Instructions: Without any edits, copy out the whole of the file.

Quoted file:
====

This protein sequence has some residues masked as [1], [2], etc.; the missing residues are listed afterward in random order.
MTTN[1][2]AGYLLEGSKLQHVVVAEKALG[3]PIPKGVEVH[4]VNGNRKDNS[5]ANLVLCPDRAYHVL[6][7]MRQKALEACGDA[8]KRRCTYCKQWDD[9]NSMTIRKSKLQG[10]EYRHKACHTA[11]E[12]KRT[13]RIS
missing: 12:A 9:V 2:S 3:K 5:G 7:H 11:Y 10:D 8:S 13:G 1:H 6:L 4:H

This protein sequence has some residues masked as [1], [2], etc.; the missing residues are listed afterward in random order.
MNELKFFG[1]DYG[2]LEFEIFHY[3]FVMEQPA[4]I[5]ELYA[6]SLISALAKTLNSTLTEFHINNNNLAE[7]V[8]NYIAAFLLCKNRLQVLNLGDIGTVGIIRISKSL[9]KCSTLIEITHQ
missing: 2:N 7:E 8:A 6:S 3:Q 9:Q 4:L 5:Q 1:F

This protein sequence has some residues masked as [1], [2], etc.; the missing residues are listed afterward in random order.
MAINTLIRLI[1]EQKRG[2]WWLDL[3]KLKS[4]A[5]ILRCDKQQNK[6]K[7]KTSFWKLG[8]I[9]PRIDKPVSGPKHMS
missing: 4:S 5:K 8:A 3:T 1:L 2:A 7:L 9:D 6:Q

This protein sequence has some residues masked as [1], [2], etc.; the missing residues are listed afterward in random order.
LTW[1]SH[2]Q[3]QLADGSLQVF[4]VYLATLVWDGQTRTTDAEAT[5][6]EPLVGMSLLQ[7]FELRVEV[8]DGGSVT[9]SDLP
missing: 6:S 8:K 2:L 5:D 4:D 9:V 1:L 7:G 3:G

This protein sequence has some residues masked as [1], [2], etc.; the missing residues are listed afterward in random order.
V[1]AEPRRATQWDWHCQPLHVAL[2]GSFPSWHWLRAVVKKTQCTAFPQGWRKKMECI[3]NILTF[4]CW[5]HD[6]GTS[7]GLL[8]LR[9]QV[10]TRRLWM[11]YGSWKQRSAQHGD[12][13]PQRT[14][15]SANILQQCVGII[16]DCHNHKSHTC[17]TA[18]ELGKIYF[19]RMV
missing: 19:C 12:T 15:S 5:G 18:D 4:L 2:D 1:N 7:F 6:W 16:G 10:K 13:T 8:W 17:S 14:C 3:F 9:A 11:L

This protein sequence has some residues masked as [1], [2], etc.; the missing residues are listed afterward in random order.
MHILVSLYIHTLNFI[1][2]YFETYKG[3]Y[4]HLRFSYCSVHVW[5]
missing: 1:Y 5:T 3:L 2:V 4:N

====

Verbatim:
This protein sequence has some residues masked as [1], [2], etc.; the missing residues are listed afterward in random order.
MTTN[1][2]AGYLLEGSKLQHVVVAEKALG[3]PIPKGVEVH[4]VNGNRKDNS[5]ANLVLCPDRAYHVL[6][7]MRQKALEACGDA[8]KRRCTYCKQWDD[9]NSMTIRKSKLQG[10]EYRHKACHTA[11]E[12]KRT[13]RIS
missing: 12:A 9:V 2:S 3:K 5:G 7:H 11:Y 10:D 8:S 13:G 1:H 6:L 4:H

This protein sequence has some residues masked as [1], [2], etc.; the missing residues are listed afterward in random order.
MNELKFFG[1]DYG[2]LEFEIFHY[3]FVMEQPA[4]I[5]ELYA[6]SLISALAKTLNSTLTEFHINNNNLAE[7]V[8]NYIAAFLLCKNRLQVLNLGDIGTVGIIRISKSL[9]KCSTLIEITHQ
missing: 2:N 7:E 8:A 6:S 3:Q 9:Q 4:L 5:Q 1:F

This protein sequence has some residues masked as [1], [2], etc.; the missing residues are listed afterward in random order.
MAINTLIRLI[1]EQKRG[2]WWLDL[3]KLKS[4]A[5]ILRCDKQQNK[6]K[7]KTSFWKLG[8]I[9]PRIDKPVSGPKHMS
missing: 4:S 5:K 8:A 3:T 1:L 2:A 7:L 9:D 6:Q

This protein sequence has some residues masked as [1], [2], etc.; the missing residues are listed afterward in random order.
LTW[1]SH[2]Q[3]QLADGSLQVF[4]VYLATLVWDGQTRTTDAEAT[5][6]EPLVGMSLLQ[7]FELRVEV[8]DGGSVT[9]SDLP
missing: 6:S 8:K 2:L 5:D 4:D 9:V 1:L 7:G 3:G

This protein sequence has some residues masked as [1], [2], etc.; the missing residues are listed afterward in random order.
V[1]AEPRRATQWDWHCQPLHVAL[2]GSFPSWHWLRAVVKKTQCTAFPQGWRKKMECI[3]NILTF[4]CW[5]HD[6]GTS[7]GLL[8]LR[9]QV[10]TRRLWM[11]YGSWKQRSAQHGD[12][13]PQRT[14][15]SANILQQCVGII[16]DCHNHKSHTC[17]TA[18]ELGKIYF[19]RMV
missing: 19:C 12:T 15:S 5:G 18:D 4:L 2:D 1:N 7:F 6:W 16:G 10:K 13:T 8:W 17:S 14:C 3:F 9:A 11:L

This protein sequence has some residues masked as [1], [2], etc.; the missing residues are listed afterward in random order.
MHILVSLYIHTLNFI[1][2]YFETYKG[3]Y[4]HLRFSYCSVHVW[5]
missing: 1:Y 5:T 3:L 2:V 4:N